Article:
Bethesda, MD -- A group of researchers from Mexico has discovered thata diet rich in soy protein may alleviate fatty liver, a disease whichoften accompanies diabetes. The details of their findings appear in theSeptember issue of the Journal of Lipid Research, an American Societyfor Biochemistry and Molecular Biology journal.
The high levels of insulin and insulin-resistance that accompanydiabetes are often associated with fatty liver or hepatic steatosis, anuntreatable condition that can lead to chronic liver disease and death.In this condition, large lipid-filled compartments accumulate in thecells of the liver due to an increase in production of fatty acids inthe liver. The end result is an enlarged liver.
Following up research that indicated that eating soy proteinreduces lipid production and prevents hyperinsulinemia (the loss ofeffectiveness of insulin), Dr. Nimbe Torres, of the Instituto Nacionalde Ciencias Medicas y Nutricion in Mexico, investigated the effects ofa diet high in soy protein on the development of fatty liver associatedwith diabetes.
Dr. Torres fed Zucker diabetic fatty rats that develophyperinsulinemia and hepatic steatosis a diet of soy protein for 160days. She found that the consumption of soy protein prevented theaccumulation of triglycerides and cholesterol in the liver despite thedevelopment of obesity and hyperinsulinemia in the rats.
"We also observed that the effects of soy protein were due to alow expression of genes involved in the synthesis of fatty acids andtriglycerides in the liver," explained Dr. Torres. "These changes weredue to a reduction in the transcription factors that control theexpression of genes involved in lipid production."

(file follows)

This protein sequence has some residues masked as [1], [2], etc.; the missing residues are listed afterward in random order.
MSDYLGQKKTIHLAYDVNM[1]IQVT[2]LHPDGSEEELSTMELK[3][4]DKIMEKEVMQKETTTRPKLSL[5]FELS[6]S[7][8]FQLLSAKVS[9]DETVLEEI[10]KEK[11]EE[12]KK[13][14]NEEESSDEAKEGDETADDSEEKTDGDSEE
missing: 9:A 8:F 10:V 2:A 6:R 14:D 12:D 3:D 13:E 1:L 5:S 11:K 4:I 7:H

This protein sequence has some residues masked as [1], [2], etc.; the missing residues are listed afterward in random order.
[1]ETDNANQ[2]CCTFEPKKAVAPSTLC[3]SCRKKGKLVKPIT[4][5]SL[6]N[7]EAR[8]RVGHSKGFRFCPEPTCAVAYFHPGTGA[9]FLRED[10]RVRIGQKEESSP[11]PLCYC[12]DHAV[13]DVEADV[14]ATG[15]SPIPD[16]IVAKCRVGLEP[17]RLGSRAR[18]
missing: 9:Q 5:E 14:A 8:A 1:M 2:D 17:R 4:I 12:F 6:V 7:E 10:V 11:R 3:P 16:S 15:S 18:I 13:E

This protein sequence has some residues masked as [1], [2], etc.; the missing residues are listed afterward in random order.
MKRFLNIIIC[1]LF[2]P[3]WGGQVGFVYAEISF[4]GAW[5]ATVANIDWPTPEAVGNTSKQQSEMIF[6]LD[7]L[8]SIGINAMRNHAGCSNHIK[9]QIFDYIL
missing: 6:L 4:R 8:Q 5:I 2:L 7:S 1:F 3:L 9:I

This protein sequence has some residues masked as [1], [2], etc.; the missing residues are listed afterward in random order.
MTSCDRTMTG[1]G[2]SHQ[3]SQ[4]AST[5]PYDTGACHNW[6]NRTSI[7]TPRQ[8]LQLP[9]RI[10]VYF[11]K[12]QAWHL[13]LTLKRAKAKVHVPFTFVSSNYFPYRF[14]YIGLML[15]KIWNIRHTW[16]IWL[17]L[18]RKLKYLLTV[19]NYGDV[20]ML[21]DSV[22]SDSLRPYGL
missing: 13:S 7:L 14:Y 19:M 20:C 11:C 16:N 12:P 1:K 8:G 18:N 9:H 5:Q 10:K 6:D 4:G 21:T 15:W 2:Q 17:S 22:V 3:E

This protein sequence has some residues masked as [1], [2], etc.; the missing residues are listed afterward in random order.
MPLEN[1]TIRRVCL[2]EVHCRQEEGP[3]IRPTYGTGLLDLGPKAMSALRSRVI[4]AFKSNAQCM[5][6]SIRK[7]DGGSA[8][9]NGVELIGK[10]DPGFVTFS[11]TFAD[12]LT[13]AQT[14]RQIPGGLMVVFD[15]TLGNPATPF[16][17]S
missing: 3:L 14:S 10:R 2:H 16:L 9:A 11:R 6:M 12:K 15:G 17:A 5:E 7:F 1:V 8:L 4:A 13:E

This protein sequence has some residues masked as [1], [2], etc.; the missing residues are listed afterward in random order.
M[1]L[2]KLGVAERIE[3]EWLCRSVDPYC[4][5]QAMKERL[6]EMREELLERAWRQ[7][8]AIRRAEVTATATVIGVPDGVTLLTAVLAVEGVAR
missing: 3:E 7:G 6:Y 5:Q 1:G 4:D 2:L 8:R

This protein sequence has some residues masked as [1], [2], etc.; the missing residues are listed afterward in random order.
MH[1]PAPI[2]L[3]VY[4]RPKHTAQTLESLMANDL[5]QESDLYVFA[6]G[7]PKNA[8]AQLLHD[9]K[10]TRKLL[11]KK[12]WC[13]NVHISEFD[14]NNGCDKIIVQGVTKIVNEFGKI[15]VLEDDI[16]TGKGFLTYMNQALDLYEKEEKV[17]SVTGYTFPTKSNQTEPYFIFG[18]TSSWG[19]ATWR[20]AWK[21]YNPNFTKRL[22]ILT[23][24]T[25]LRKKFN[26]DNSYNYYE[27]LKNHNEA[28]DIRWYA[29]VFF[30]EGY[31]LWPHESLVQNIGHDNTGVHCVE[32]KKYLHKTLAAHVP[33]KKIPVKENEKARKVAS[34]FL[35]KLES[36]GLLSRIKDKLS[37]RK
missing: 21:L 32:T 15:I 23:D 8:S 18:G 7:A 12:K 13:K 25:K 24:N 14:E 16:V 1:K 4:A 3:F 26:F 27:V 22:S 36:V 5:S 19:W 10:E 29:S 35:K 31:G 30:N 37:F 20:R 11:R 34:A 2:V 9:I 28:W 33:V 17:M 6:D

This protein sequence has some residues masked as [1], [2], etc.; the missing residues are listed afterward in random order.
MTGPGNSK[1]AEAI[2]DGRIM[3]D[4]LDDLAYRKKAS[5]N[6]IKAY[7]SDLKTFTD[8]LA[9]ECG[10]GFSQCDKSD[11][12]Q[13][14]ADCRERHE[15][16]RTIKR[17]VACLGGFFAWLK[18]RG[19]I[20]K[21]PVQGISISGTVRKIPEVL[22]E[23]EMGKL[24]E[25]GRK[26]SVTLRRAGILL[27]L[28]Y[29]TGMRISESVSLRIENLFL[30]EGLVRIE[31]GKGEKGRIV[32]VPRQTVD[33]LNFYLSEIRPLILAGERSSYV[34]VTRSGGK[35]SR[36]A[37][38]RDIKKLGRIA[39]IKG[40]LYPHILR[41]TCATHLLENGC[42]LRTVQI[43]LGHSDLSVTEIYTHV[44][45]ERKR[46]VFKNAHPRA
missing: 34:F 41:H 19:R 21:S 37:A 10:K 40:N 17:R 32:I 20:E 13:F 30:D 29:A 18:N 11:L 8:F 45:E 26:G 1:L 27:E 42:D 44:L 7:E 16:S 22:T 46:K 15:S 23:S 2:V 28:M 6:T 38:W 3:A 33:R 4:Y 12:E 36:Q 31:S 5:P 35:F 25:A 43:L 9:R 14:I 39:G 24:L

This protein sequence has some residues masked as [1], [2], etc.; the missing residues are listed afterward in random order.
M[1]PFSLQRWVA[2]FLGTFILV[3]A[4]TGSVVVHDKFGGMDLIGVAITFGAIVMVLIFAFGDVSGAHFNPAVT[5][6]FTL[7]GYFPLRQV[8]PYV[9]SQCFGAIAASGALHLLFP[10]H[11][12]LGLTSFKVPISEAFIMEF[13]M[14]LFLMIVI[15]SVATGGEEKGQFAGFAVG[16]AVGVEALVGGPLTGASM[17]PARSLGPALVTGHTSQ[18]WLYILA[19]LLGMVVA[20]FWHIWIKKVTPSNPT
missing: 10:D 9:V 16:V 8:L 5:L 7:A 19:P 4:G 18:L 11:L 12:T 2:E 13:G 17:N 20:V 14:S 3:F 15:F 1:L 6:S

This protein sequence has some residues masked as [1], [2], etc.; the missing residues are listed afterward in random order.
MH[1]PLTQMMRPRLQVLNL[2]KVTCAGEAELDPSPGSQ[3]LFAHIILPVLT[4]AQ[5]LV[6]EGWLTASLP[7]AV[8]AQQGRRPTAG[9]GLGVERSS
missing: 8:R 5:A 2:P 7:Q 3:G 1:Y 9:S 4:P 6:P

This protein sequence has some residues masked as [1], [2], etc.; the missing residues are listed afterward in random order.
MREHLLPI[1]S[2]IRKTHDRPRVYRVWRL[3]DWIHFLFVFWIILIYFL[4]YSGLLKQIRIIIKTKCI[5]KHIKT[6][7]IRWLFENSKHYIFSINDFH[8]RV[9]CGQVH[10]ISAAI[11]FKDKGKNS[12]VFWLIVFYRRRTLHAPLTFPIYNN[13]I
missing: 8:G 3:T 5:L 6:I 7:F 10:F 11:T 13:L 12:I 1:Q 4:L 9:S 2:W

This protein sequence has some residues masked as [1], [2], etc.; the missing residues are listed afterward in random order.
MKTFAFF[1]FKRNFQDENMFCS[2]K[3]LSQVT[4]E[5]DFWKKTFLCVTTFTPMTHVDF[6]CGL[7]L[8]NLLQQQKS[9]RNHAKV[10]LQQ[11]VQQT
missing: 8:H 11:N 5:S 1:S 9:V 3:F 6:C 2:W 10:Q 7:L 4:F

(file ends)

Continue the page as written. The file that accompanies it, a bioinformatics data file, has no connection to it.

In addition, levels of a transcription factor involved incontrolling genes involved in fatty acid breakdown, as well as itstarget genes, were increased in rats fed soy protein. Thus, feedingrats a soy-rich diet reduced the amount of fatty acid in their liver bynot only reducing lipid production but also by increasing itsbreakdown.
Although further research is needed, Dr. Torres believes thatconsuming soy protein could very well reduce insulin resistance, renaldamage, and fatty liver, improving quality of life.
The American Society for Biochemistry and Molecular Biology (ASBMB)is a nonprofit scientific and educational organization with over 11,000members in the United States and internationally. Most members teachand conduct research at colleges and universities. Others conductresearch in various government laboratories, nonprofit researchinstitutions, and industry.
Founded in 1906, the Society is based in Bethesda, Maryland, onthe campus of the Federation of American Societies for ExperimentalBiology. The Society's primary purpose is to advance the sciences ofbiochemistry and molecular biology through its publications, theJournal of Biological Chemistry, the Journal of Lipid Research,Molecular and Cellular Proteomics, and Biochemistry and MolecularBiology Education, and the holding of scientific meetings.
For more information about ASBMB, see the Society's website at www.asbmb.org.
The manuscript for the Journal of Lipid Research paper can be downloaded from the following URL:http://www.jlr.org/cgi/content/abstract/M500067-JLR200
The above story is based on materials provided by American Society for Biochemistry and Molecular Biology. Note: Materials may be edited for content and length.
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